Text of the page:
The disputed territories: These disputed areas form a strip of land extending from the Iraqi-Syrian border to the Iraqi-Iranian border. This strip is 1000 kilometers long and covers an area of 37,000 square kilometers. It includes important oil and gas wealth, specifically in Kirkuk province, which makes control of these provinces even more consequential. The Kurdish parties dream of annexing Kirkuk to the KRI due to its potential as a vital economic base, while many leaders in Baghdad insist that Kirkuk be part of Iraq proper to strengthen Iraqi unity and deprive Kurdish parties of such leverage. 

Although Article 140 of the Iraqi constitution affirmed the responsibility of the executive authority to "undertake the necessary steps to complete the implementation of the requirements of all subparagraphs of Article 58 of the Transitional Administrative Law," as that authority must "accomplish completely (normalization and census and concludes with a referendum in Kirkuk and other disputed territories to determine the will of their citizens), by a date not to exceed the 31st of December 2007," this has not yet been achieved due to complex political and security considerations. 

 The fate of oil-rich Kirkuk and other disputed territories has caused a rift not only on the national level but also within the KRG; the two main Kurdish parties, the Kurdistan Democratic Party (KDP) and the Patriotic Union of Kurdistan (PUK) both desire to control Kirkuk for its resources and cultural significance. Such an issue must be addressed by examining the disputed regions at a granular level. One potential solution is dividing the disputed areas into eight regions to conduct separate statistics and referendums, for each region to decide its geographical and administrative affiliation by the majority of its population. Given the political sensitivity and complexity of such an approach, this would require international moderation through the supervision of the United Nations and international organizations.

Political disputes between the PUK in Sulaymaniyah and the KDP in Erbil and Dohuk: Baghdad-Erbil negotiations have been complicated by the exaggerated political competition between the two parties over local and federal positions, largely as a result of the Kirkuk crisis in 2017. Moreover, there are signs of mistrust in managing the border crossings that fall within the geographical scope of both parties, as well as the failure to unify the Kurdish forces (Peshmerga) and the stance towards the Kurdistan Workers' Party (PKK). This political infighting and lack of coordination greatly weaken the region's negotiating position with the federal government in Baghdad in a way that may lead the latter to deal separately with both parties and divide the region's share of the financial budget between them.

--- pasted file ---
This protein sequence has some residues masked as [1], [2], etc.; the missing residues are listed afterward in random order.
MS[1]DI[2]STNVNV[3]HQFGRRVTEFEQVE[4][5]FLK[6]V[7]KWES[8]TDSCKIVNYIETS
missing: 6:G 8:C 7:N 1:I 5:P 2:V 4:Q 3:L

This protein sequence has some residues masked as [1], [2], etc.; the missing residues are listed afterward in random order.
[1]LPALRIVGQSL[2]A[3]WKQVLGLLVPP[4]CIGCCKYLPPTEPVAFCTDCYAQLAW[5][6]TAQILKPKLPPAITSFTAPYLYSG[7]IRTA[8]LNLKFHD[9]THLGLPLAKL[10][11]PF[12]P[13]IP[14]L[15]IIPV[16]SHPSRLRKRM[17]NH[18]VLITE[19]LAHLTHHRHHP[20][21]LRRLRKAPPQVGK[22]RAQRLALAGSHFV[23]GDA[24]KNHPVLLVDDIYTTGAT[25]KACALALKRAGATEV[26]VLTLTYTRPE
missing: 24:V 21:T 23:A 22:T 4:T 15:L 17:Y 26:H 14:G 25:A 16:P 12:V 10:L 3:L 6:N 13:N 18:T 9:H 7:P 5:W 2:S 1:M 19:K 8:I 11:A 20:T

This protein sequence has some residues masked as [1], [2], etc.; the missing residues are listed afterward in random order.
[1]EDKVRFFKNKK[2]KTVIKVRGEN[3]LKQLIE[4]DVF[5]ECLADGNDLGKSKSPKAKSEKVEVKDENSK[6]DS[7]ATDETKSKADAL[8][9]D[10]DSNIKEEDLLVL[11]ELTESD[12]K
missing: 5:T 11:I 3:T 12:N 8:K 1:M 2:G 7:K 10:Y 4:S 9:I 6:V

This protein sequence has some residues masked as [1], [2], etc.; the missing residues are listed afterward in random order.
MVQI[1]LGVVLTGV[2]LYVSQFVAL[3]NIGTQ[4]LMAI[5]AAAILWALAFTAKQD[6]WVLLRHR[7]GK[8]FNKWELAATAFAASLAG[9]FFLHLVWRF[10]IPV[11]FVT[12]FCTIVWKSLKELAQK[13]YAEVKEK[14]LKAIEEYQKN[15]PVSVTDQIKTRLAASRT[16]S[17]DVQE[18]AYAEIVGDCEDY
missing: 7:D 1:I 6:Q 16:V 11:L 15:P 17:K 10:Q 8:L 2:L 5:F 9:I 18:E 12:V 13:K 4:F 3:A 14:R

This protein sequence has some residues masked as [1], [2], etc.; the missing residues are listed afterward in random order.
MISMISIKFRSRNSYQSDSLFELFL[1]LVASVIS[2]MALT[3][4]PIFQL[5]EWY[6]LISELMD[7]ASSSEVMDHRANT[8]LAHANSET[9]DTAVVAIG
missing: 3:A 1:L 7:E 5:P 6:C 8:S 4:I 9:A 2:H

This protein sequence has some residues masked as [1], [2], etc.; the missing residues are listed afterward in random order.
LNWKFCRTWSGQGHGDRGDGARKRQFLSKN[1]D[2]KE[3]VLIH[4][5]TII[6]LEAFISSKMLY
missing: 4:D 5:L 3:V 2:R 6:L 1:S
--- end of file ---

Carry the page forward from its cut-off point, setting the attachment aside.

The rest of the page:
Therefore, the regional government must realize that solving disputes with Baghdad starts from resolving issues between Erbil and Sulaymaniyah first, as Baghdad wants to rely on a unified Kurdish stance to resolve the controversial issues. Sulaymaniyah must also realize that weakening the KRG will lead to dire consequences for the entire region. Hence, there is no option for both parties but to resolve the existing problems between them once and for all. The bright side is that solutions to these issues are feasible as long as there is a focus on drawing a common Kurdish vision that ensures the prosperity of the region and building a healthy relationship with Baghdad within a federal Iraq. If the two sides acquiesced, an Iraqi expert committee–in conjunction with members from the international coalition against ISIS, members from from the KDP, PUK, and other Kurdish parties–can help settle the internal disputes that currently divide them.

The bureaucratic obstacles entrenched in the federal government: For its part, Baghdad’s bureaucracy complicates its dealings with the KRI, as there are several federal entities that decide the nature of the relationship with Erbil—including the Ministry of Oil, the Ministry of Finance, the Central Bank, the Ministry of Defense, and the Prime Minister's office. This requires the government of PM Mohammed Shia’ Al Sudani to form a specialized federal authority to manage the affairs of the regions entirely as outlined by the Iraqi constitution, ensuring that the federal ministries do not succumb to political or personal considerations in dealing with the region's issues.

The process of organizing relations between the federal government in Baghdad and the KRG within a constitutional framework requires a significant period of time. However, laying out the most critical points of negotiation—as well as the internal barriers to these negotiations—is a key step in understanding the future of Baghdad-Erbil relations. It is critical for all parties to recognize that joint concessions, flexibility in negotiations, acceptance of the opinions of professional international technical committees on controversial issues, the role of Washington in bridging views, and the role of international organizations in providing technical and advisory support to Baghdad and Erbil, all are accelerators for the nation's partners in building a prosperous federal Iraq. All these steps require political will and the acknowledgement that solving these issues—in spite of the compromise they require—is an urgent necessity. Otherwise, inaction on these files and an ability for Erbil and Baghdad to solve their internal issues will bear negative consequences for all.

(By Fawzi al-Zubaidi for the Washington Institute) 

Disclaimer: The views expressed in this report do not necessarily reflect the official standpoint of Shafaq News Agency.